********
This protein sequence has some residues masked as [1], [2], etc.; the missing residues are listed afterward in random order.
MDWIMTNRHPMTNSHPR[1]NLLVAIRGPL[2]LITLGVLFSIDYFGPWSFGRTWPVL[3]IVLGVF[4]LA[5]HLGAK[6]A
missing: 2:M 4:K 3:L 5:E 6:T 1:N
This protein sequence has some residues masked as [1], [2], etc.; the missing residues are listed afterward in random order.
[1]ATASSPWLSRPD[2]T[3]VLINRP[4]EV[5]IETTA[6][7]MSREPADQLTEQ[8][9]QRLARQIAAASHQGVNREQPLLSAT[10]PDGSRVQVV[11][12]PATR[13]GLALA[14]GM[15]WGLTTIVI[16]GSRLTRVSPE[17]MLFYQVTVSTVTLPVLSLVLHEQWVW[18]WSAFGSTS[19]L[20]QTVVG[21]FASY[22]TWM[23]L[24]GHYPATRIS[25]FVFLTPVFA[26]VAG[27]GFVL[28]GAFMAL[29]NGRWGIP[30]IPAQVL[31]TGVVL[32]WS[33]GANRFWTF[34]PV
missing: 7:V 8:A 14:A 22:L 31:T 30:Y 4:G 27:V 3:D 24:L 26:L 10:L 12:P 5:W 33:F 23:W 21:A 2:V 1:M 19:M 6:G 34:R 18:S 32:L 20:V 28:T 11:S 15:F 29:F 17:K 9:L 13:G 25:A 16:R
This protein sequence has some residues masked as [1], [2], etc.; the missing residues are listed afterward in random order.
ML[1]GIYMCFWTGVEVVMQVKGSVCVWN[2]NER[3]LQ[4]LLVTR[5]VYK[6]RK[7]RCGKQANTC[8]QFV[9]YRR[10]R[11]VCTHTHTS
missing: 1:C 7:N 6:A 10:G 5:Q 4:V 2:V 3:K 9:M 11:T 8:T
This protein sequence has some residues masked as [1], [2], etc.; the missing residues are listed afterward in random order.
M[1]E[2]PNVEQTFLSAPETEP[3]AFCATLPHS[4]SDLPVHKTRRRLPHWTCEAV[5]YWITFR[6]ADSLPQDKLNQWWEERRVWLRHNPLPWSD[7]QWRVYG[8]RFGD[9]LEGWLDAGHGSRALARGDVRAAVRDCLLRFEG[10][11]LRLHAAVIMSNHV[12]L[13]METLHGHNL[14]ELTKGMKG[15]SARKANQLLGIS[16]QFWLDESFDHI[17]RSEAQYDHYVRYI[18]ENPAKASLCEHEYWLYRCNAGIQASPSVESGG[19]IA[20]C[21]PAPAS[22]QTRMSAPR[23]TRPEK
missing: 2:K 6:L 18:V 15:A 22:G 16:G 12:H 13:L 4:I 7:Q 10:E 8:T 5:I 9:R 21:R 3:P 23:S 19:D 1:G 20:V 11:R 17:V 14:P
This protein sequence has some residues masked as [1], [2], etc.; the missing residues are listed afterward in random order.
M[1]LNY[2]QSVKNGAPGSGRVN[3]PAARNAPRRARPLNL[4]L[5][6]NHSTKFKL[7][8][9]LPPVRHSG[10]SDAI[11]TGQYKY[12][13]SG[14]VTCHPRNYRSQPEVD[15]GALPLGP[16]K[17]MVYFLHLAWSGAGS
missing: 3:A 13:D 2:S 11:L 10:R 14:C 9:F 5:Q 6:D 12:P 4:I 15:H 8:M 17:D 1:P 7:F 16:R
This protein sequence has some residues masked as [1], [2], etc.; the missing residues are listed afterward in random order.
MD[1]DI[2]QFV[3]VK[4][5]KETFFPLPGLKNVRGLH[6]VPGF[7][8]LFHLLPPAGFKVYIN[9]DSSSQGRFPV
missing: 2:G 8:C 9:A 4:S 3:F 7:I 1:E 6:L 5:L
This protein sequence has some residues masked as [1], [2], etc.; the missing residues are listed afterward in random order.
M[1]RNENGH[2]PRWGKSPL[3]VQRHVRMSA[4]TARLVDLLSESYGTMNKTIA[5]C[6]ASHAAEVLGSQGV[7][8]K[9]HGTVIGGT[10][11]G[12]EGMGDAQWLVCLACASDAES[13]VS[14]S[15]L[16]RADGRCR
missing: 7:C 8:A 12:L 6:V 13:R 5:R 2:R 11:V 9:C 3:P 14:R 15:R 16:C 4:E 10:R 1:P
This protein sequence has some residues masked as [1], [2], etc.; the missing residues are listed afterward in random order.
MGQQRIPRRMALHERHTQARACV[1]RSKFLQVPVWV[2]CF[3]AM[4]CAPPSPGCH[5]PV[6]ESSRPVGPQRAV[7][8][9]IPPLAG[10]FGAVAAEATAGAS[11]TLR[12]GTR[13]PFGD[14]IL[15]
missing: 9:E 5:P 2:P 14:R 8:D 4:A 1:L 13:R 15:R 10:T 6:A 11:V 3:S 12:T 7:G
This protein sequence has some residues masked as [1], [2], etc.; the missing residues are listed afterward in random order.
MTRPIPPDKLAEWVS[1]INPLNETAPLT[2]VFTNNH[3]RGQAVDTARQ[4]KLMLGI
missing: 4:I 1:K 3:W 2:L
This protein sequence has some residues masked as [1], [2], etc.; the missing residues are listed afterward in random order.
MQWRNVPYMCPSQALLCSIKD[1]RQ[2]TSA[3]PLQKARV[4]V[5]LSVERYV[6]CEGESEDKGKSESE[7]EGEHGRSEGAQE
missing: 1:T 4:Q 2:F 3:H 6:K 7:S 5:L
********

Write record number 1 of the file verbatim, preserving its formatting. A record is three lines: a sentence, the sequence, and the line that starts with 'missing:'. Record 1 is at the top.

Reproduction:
This protein sequence has some residues masked as [1], [2], etc.; the missing residues are listed afterward in random order.
MDWIMTNRHPMTNSHPR[1]NLLVAIRGPL[2]LITLGVLFSIDYFGPWSFGRTWPVL[3]IVLGVF[4]LA[5]HLGAK[6]A
missing: 2:M 4:K 3:L 5:E 6:T 1:N